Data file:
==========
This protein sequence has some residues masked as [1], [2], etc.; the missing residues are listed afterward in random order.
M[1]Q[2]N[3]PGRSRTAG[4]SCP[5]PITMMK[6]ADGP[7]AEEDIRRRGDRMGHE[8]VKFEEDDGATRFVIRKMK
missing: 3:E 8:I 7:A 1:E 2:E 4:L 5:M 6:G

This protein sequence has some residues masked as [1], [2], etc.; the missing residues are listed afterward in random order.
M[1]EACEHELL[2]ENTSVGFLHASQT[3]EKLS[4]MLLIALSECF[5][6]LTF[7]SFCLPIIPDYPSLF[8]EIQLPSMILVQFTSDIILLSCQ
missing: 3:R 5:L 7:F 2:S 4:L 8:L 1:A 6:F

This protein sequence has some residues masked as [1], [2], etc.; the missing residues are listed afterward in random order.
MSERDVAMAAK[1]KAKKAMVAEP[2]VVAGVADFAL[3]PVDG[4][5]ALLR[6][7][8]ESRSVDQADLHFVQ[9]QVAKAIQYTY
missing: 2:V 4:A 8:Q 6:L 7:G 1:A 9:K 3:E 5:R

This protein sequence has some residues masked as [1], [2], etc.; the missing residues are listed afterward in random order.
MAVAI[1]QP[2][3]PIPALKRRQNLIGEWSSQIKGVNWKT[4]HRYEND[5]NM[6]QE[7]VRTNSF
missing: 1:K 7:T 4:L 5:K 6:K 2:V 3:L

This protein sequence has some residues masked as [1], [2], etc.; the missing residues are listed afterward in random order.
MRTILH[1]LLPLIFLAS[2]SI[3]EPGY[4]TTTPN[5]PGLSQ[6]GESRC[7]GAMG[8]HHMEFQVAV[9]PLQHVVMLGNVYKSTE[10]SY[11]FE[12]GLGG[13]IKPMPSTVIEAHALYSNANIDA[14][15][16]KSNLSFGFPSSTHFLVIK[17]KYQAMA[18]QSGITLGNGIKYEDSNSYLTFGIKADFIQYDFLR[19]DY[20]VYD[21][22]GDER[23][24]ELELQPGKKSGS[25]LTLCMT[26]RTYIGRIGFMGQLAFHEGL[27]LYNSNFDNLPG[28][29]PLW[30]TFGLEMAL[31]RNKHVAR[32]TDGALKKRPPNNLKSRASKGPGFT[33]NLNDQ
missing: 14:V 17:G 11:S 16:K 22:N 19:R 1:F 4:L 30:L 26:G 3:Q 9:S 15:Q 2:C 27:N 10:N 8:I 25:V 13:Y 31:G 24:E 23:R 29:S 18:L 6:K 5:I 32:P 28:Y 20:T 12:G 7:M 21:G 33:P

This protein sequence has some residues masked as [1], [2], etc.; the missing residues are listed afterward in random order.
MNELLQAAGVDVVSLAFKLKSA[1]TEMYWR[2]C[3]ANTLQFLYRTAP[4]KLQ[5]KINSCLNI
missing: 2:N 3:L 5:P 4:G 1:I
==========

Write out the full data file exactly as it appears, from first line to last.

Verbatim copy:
This protein sequence has some residues masked as [1], [2], etc.; the missing residues are listed afterward in random order.
M[1]Q[2]N[3]PGRSRTAG[4]SCP[5]PITMMK[6]ADGP[7]AEEDIRRRGDRMGHE[8]VKFEEDDGATRFVIRKMK
missing: 3:E 8:I 7:A 1:E 2:E 4:L 5:M 6:G

This protein sequence has some residues masked as [1], [2], etc.; the missing residues are listed afterward in random order.
M[1]EACEHELL[2]ENTSVGFLHASQT[3]EKLS[4]MLLIALSECF[5][6]LTF[7]SFCLPIIPDYPSLF[8]EIQLPSMILVQFTSDIILLSCQ
missing: 3:R 5:L 7:F 2:S 4:L 8:L 1:A 6:F

This protein sequence has some residues masked as [1], [2], etc.; the missing residues are listed afterward in random order.
MSERDVAMAAK[1]KAKKAMVAEP[2]VVAGVADFAL[3]PVDG[4][5]ALLR[6][7][8]ESRSVDQADLHFVQ[9]QVAKAIQYTY
missing: 2:V 4:A 8:Q 6:L 7:G 1:A 9:K 3:E 5:R

This protein sequence has some residues masked as [1], [2], etc.; the missing residues are listed afterward in random order.
MAVAI[1]QP[2][3]PIPALKRRQNLIGEWSSQIKGVNWKT[4]HRYEND[5]NM[6]QE[7]VRTNSF
missing: 1:K 7:T 4:L 5:K 6:K 2:V 3:L

This protein sequence has some residues masked as [1], [2], etc.; the missing residues are listed afterward in random order.
MRTILH[1]LLPLIFLAS[2]SI[3]EPGY[4]TTTPN[5]PGLSQ[6]GESRC[7]GAMG[8]HHMEFQVAV[9]PLQHVVMLGNVYKSTE[10]SY[11]FE[12]GLGG[13]IKPMPSTVIEAHALYSNANIDA[14][15][16]KSNLSFGFPSSTHFLVIK[17]KYQAMA[18]QSGITLGNGIKYEDSNSYLTFGIKADFIQYDFLR[19]DY[20]VYD[21][22]GDER[23][24]ELELQPGKKSGS[25]LTLCMT[26]RTYIGRIGFMGQLAFHEGL[27]LYNSNFDNLPG[28][29]PLW[30]TFGLEMAL[31]RNKHVAR[32]TDGALKKRPPNNLKSRASKGPGFT[33]NLNDQ
missing: 14:V 17:G 11:S 16:K 22:N 19:R 1:F 4:L 30:L 26:G 3:Q 9:S 15:Q 2:C 27:N 10:N 8:I 25:V 13:Y 31:G 24:E 23:R 29:S 18:L 6:K 5:I 32:P 28:Y 20:T 12:G 7:M 21:G 33:P

This protein sequence has some residues masked as [1], [2], etc.; the missing residues are listed afterward in random order.
MNELLQAAGVDVVSLAFKLKSA[1]TEMYWR[2]C[3]ANTLQFLYRTAP[4]KLQ[5]KINSCLNI
missing: 2:N 3:L 5:P 4:G 1:I